Marika

Yes, The Orphanage! The end of that film was horrifying in a way I never would have imagined. Had me weeping too. Wonderfully made film.

Palinode

The Orphanage. That film creeped me the ever-living fuck out. That whole scene with Geraldine Chaplin going through the house and listening to the voices was terrifying. And the 'Grandmother's Footsteps' game. Arrrrggghhh.

TwoBusy

@DianaCLT It's worth a re-watch. Some parts hold up, others not quite as much... but it's still a pretty interesting film, all in all.

@athiestseatfish Allow me to just clarify here that while I'd never say that Leviathan is a great movie per se, it is great fun. Just want to make sure your expectations are realistic.

@Marika & @Palinode I'm horrified to say that The Orphanage's director - Juan Antonio Bayona - is now rumored to be a candidate to direct the 3rd movie in the Twilight series.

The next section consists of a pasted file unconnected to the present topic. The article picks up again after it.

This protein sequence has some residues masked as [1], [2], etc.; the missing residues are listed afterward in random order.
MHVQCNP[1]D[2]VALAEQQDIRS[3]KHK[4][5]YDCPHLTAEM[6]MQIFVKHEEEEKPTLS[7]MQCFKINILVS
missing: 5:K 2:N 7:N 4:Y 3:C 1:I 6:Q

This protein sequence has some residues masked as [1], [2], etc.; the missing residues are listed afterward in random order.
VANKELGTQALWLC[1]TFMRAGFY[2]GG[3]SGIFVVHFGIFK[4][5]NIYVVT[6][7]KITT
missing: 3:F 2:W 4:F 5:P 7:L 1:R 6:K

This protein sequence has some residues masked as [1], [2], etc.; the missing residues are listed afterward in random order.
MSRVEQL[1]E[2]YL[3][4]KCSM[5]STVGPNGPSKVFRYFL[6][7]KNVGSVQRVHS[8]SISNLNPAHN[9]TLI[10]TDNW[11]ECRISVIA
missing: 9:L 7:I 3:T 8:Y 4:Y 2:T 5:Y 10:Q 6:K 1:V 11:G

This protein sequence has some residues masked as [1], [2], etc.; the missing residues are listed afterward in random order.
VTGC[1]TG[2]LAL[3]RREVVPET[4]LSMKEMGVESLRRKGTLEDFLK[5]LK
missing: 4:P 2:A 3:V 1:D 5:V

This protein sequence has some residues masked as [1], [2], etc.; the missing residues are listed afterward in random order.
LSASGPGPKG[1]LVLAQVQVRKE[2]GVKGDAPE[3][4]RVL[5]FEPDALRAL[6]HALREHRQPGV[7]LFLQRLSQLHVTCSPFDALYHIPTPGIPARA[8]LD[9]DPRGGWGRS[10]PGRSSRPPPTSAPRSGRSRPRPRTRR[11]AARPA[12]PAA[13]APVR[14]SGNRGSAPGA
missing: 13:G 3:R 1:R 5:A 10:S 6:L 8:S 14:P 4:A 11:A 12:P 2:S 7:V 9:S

indycitygirl

Indycitygirl running away screaming now!!!! The Orphanage,SCARED ME ,Event Horizon,made me pee my pants(oh yes I truely did)and The Descent was so terrifying to me I wouldnt go upstairs in my house alone without every light on.It also gave me nightmares.I LOVED Jacobs Ladder but had to rewatch it as I am older and not under the influence of bonghits.All these movies are sheer AWESOMENESS!!!

katie

I could have written this list (except for two -- I didn't see two of them -- but I would have put them on the list anyway so way to go STEALING MY LIST BUDDY). Jacob's Ladder: highly underrated and The Descent almost killed me. I swear I almost hyperventilated when they were going through those tunnels. When medical assistance is required I cannot do anything but call it mighty fine horror movie making.

TwoBusy

@indycitygirl Boo-ya!

@katie Stealing your list is all part of my long-term plan to go Single Whtie Female on ya.